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South Carolina native John Soapes had not been in Greenville-Spartanburg in 15 years when he was tapped to run WYFF as GM a few years ago. Featuring a bevy of new sights on display, from ambitious local restaurants to new mega-corporations, it was hardly the same Greenville he’d known before. “It was overwhelming,” Soapes says. “The city grew at such a rapid pace.”
But Greenville-Spartanburg- Asheville-Anderson is struggling to get station revenue on par with the market’s growth. It’s the No. 37 Nielsen DMA, but just No. 44 by revenue, reports BIA/Kelsey. Station GMs here speak of a “general malaise” around the region, a feeling enhanced by the sequester mandate coming out of Washington, D.C. “The market’s a little soft in the first quarter,” says Bob Romine, WSPA VP and GM. “We haven’t quite figured out why.”
Local advertising revenue is down, Romine adds, while national is flat.
The market is made up of what’s called “The Upstate” section of South Carolina and southern North Carolina. Stations fight hard to win their submarket—and poach viewers from the other quadrants. Media Generalowned CBS affiliate WSPA is in Spartanburg. Hearst Television’s NBC outlet WYFF is in Greenville, as is Meredith-owned Fox affiliate WHNS. Sinclair has a virtual duopoly in ABC affiliate WLOS, licensed to Asheville, and MyNetworkTV station WMYA, owned by closely aligned Cunningham Broadcasting and licensed to Anderson, S.C.
Media General has the other duopoly in WYCW, or “Carolina’s CW.” Charter is the market’s dominant cable operator, though satellite subs are exceptionally high.
The ratings race is a hot one. WYFF and WLOS tied for the a.m. news lead in the February sweeps, with WSPA just a tenth of a point off the pace. WLOS won 5 p.m. and WYFF took 6. WSPA grabbed the total-day and primetime races and also won late news with a 7.5 household rating/14 share, ahead of WLOS’ 5.6/10.
WSPA brought in an estimated $26.28 million in 2011, the most recent year BIA/Kelsey has figures for. WYFF did $25.43 million and WLOS $22.98 million.
Soapes, who took over as GM of WYFF in May 2011, calls it a “truly hyphenated” market. “We all try to capture our backyards,” he says, “but also do things to bring in viewers from outside our backyards.”
WYFF flipped on local HD last year, while debuting a new set, graphics package, website and mobile app.
WLOS supplements its Web coverage with a feed from right-leaning news agency Newsmax. WHNS bills itself as “Fox Carolina” and shows the localized Meredith show Better Carolinas at 10 a.m.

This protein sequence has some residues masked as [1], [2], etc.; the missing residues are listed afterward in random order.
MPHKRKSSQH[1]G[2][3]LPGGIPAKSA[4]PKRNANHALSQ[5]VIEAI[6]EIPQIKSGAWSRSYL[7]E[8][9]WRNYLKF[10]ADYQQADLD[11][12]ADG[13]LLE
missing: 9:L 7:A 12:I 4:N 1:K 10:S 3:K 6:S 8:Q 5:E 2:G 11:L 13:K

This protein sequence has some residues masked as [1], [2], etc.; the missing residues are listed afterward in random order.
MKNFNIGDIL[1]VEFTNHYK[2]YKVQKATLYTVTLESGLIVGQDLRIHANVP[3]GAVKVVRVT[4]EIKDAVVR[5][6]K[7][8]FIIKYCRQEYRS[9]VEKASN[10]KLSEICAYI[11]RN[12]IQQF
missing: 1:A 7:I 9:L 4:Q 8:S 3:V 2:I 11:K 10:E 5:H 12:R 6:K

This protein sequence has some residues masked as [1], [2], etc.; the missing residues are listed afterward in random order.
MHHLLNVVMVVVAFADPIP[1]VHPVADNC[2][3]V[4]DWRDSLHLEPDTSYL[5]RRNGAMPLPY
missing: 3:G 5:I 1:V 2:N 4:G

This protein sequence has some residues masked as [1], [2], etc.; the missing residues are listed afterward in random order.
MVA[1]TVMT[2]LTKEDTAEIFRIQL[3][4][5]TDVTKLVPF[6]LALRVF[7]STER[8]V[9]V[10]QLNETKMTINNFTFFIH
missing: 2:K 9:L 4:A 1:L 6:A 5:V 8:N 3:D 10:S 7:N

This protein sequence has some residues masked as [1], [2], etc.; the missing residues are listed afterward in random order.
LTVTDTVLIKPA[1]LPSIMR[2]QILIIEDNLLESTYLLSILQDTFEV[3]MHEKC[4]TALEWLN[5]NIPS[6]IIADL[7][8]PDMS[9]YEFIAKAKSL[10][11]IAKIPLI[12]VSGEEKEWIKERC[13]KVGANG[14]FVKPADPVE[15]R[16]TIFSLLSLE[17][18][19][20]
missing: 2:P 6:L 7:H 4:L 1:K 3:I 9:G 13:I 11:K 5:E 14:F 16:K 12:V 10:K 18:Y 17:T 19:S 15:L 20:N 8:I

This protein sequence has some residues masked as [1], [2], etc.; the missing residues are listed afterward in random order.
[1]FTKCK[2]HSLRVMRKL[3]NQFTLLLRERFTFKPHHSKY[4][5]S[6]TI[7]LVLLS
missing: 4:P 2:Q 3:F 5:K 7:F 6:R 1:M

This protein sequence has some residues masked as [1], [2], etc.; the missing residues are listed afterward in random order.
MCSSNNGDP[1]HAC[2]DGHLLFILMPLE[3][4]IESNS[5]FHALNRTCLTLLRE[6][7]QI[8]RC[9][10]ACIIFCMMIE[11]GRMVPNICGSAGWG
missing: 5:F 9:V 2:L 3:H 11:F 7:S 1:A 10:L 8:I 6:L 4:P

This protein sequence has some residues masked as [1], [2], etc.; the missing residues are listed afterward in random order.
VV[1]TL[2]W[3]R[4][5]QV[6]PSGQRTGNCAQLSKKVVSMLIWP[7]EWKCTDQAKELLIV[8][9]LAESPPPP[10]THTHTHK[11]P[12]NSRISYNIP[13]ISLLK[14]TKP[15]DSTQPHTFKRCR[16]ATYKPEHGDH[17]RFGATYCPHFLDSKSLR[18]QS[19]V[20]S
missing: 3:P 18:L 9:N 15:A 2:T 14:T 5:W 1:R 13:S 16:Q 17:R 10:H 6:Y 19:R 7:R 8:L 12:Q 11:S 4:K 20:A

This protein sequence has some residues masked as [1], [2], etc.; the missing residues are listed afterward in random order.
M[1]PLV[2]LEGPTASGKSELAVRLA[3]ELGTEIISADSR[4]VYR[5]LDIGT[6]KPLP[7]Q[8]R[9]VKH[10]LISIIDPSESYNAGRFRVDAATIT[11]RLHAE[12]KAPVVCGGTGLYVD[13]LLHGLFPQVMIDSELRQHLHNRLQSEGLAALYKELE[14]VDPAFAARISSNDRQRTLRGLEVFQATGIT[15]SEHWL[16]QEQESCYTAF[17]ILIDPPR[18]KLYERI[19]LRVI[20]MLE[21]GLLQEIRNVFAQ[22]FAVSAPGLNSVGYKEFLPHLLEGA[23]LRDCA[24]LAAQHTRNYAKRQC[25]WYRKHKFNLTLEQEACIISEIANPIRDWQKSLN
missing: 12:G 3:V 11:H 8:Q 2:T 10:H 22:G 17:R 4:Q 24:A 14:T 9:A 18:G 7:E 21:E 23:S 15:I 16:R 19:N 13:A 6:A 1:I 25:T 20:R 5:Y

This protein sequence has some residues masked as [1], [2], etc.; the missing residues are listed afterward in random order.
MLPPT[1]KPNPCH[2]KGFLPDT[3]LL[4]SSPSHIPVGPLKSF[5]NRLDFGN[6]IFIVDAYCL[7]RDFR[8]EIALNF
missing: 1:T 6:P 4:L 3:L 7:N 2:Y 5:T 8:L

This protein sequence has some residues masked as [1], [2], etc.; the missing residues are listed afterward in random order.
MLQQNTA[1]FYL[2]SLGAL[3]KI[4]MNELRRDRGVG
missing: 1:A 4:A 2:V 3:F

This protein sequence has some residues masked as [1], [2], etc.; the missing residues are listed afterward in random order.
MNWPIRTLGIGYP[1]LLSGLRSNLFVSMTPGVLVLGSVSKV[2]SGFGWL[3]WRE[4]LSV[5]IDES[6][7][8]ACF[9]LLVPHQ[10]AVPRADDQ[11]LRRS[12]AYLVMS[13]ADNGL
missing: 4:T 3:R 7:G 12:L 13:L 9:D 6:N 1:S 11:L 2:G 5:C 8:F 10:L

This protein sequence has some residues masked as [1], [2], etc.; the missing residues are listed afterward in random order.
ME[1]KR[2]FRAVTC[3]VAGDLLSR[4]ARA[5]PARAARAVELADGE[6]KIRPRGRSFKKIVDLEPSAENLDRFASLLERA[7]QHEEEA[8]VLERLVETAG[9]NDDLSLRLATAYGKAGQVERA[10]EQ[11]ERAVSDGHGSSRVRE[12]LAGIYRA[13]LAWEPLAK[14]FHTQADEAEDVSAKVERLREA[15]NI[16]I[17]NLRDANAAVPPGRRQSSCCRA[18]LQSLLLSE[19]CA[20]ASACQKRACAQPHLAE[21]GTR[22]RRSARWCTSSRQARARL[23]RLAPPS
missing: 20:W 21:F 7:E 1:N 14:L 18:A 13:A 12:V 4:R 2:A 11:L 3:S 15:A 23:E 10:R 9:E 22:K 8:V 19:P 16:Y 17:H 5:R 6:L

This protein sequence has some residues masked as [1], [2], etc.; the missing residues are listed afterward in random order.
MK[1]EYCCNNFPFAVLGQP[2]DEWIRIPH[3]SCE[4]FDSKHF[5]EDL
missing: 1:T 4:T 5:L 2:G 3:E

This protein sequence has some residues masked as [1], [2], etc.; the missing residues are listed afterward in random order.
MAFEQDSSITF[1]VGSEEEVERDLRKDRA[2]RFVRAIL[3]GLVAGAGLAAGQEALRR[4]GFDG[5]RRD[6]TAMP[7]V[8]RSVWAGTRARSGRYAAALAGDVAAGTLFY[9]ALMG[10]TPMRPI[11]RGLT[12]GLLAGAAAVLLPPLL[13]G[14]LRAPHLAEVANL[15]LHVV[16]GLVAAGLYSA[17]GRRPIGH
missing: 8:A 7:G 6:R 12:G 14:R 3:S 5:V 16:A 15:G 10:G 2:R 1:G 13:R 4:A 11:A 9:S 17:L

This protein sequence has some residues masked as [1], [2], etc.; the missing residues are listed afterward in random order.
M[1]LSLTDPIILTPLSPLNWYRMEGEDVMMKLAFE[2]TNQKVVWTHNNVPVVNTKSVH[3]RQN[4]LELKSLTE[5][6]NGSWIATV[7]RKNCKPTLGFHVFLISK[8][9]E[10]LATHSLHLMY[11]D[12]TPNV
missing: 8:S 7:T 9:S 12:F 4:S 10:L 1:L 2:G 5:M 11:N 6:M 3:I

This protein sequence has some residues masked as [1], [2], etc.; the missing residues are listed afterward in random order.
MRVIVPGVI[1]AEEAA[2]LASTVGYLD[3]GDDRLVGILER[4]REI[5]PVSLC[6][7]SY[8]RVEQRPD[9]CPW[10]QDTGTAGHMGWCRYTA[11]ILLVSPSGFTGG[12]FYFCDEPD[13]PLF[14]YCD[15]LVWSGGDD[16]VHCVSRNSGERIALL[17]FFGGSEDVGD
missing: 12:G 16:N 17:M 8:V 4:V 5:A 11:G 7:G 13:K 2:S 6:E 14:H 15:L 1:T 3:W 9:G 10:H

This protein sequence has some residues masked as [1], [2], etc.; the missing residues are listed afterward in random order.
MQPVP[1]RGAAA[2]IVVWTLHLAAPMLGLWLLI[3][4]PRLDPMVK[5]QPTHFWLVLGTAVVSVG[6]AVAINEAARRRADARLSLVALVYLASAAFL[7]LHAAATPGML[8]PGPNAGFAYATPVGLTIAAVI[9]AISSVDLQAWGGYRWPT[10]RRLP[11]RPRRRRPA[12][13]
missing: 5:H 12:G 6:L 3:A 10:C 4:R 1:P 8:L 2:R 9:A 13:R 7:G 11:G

WSPA operates news bureaus in Anderson and Greenville. “We try to be as balanced as we can across the DMA,” says Romine.
Romine arrived in 2011 after a long run atop a pair of Media General-owned CBS affiliates in Jackson and Hattiesburg, Miss. WSPA thrives with an “On Your Side” advocacy brand. WSPA-WYCW offer an abundance of live programming; besides news, there is the lifestyle show Your Carolina out of the downtown Greenville set, at 10 a.m. on the CBS side. Last December, WYCW debuted sister program Carolina Now, shot in Spartanburg, at 11 a.m.
“We’ve got nine hours a day of local news and programming,” says Romine. “We’re kind of tapped out in terms of expanding.”
WSPA-WYCW are enjoying Media General’s status as a pure-play broadcaster, no longer saddled with a newspaper division’s losses. “It’s a creative environment where we are more innovative and more flexible on the broadcast side,” Romine says. “There’s the opportunity to be more bold and aggressive as a company, and certainly as broadcasters in Greenville-Spartanburg.”
The market enjoys a number of major companies with a presence in the region, including Michelin, BMW, Adidas and Amazon. TD Bank expanded its operation in Greenville last year; it plans to eventually add some 1,400 jobs. “There’s a lot of innovation going on,” says Soapes. “It’s not a sleepy little town anymore.”
While the market held at No. 37 in the Nielsen rankings, it did lose nearly 15,000 TV households last year, which the general managers believe to be more of a Nielsen recalibration than a matter of decreased head count. BIA/Kelsey forecasts more than 100,000 people moving in to the market from 2011-16, a 1% growth rate.
Asheville, nestled in the Blue Ridge Mountains, is a popular tourist destination. Greenville’s restaurant scene is starting to rival that of Charleston, locals say. Spartanburg bills itself as a music town on the same stage as Music City itself. “If Nashville moved south, it’d be here,” goes the tourism bureau’s slogan. Anderson is in the foothills of the mountains, on the shores of Lake Hartwell.
Soapes continues to enjoy poking around his new environs. “It’s a gem of a city for sure,” he says of Greenville.
Same goes for Romine, who digs the friendly people and the mountain views as he drives to and from WSPA. “What a beautiful piece of the country to be living in,” he says. “And, coming from Jackson, the four seasons here are extraordinary to me.”
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